On License Audits

The licensing policy of the majority of (B2B) software and device vendors falls in one of the following  categories:

  • Technical (proactive)
    • In-house licensing solution
    • External/professional licensing solution
  • Audits (reactive): no technical licensing, terms regulated on paper
  • Hybrid – combination of technical licensing and audits

The challenge for every vendor is to choose the policy that best serves both him AND his customers. After covering in-house licensing, it is now time to shed some light on the case of audits.

Audits (or contractual licensing mechanisms) are particularly common in new B2B products (startups) since vendors are justifiably more focused on sales and growth than preventing revenue leakage. In such cases, vendors retain the right to perform license audits at the customer’s site. While license auditing is a great way to technically bypass the issue, let your engineering department focus on your core, and avoid licensing headaches when installing, testing or running the software, there are aspects to be considered:

  • Resources and Growth: Auditing is a process draining valuable resources on both sides. It can become a nightmare with a growing customer base (ask Microsoft). This is one of the reasons that Software Asset Management is a big industry, with companies specializing in the field.
  • Customer Relationship: Most enterprise customers not only have no intention of cheating, but do their best to be compliant. Unfortunately, sometimes they are under-licensed without even knowing. Instead of having to react, they prefer to prevent. It is crucial for vendors to realize that auditing is a reactive solution that may catch the customer by surprise and create unnecessary tensions. Any proactive solution would have prevented any potential mess.
  • Revenue Leakage: Lack of technical licensing facilitates (if not guarantees) revenue leakage. Few vendors have the capacity to perform regular audits. Therefore, in the long term a revenue delta is almost certain.
  • Lifecycle/Dynamic Entitlement: In a time in which customers demand maximum flexibility and pay as you go models, audits will always struggle to catch up with the constantly changing requirements.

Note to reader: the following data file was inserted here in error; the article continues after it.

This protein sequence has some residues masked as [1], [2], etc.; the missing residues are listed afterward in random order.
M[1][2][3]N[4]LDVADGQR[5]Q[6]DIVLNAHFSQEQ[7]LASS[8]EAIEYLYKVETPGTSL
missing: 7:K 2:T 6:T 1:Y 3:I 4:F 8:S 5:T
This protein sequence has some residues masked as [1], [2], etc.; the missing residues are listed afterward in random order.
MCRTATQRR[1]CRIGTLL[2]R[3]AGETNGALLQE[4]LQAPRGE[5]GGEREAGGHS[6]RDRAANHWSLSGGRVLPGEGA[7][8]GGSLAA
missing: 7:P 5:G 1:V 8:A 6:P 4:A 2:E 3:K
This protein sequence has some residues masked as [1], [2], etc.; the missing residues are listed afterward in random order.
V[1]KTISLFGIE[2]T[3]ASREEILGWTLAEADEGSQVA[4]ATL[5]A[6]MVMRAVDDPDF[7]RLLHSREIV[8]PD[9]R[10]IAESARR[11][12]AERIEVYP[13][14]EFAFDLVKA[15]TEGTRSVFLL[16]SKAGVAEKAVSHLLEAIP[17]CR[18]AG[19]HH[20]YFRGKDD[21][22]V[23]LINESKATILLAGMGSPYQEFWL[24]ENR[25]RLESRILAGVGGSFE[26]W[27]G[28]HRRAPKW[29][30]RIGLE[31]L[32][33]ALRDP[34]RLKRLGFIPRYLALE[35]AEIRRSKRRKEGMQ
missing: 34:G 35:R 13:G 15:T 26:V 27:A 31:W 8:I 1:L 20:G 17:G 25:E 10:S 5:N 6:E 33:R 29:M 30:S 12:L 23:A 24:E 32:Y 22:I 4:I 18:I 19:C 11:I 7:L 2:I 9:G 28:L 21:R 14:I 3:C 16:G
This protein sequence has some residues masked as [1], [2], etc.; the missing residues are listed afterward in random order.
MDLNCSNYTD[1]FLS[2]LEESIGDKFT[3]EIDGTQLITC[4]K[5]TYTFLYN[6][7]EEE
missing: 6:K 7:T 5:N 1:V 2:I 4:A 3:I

• Analytics: Without technical licensing, vendors squander the chance of real-time access to a synced customer database, providing valuable information about the real customer landscape.

At the end of the day, the question of audit (or any other licensing policy) suitability depends on the application and the (size of the) customer base.

Feature Lifecycle and Existing Customers

Being responsible for our licensing, every time that a new, to be licensed feature was developed, I had to update the (master) license definition. In parallel, our engineers had to make sure that the software worked seamlessly with our licenses. While neither this process nor the subsequent generation of new licenses was a headache, existing licenses posed a real challenge:

  • Should existing customers be able to use the new feature or not?
  • Do they need a new license?

The second question is not really worth asking. ISVs cannot afford to issue new (substitute) licenses very frequently. Not only does it consume a lot of resources, but above all the end-users are not going to be particularly amused.

Similar questions arise when features are removed or bundled together. As a product manager I needed the flexibility to change things with minimal engineering effort (ideally without involving our engineers at all) and without existing end-users noticing. Otherwise, our future growth would be severely hindered by our past.

Automating the Licensing Process – A Blessing for the Vendor AND the Licensee

As I explained in my first post, my first acquaintance with licensing came through my analysis requirements. Since we already had an in-house solution (which experienced colleagues of mine praised, considering it superior to others) and everything seemed to work fine, I naively believed that licensing would not considerably bother me. After all, product managers are supposed to be visionaries crafting new functionality and ways to sell their product, right?

Well, not exactly… Here a (non-exhaustive) list of time consuming issues I had to cope with:

  1. Hardware Migration: One of our products was device-bound, which meant that could be activated on maximum one device. While our mechanism did function, our customers could not self-administer hardware migration. In other words, we had to manually update the license database in order to register a new server name.
  2. Peaks: Very often, clients requested peak licenses in order to tackle seasonality. Unfortunately, peak licenses were not part of our in-house solution, so I had to abuse our trial licenses, which resulted in a vicious spaghetti landscape.
  3. Trials and Renewals: I had to authorize every trial license request and (even worse) it’s in many cases renewal. Since renewals were not part of our in-house solution, renewal meant a new trial license.
  4. Partners/Resellers: It is great to have additional channels, but there are several issues to consider: how to create licenses for a partner organization and its employees. How to make sure they are not (intentionally or not) abused. How to deal with expired partner deals etc.

So, I had to learn the hard way, that the licensing could be indeed optimized. Not only in order to save internal resources, but above all in order to improve the end-user (Licensee, partner or reseller) experience.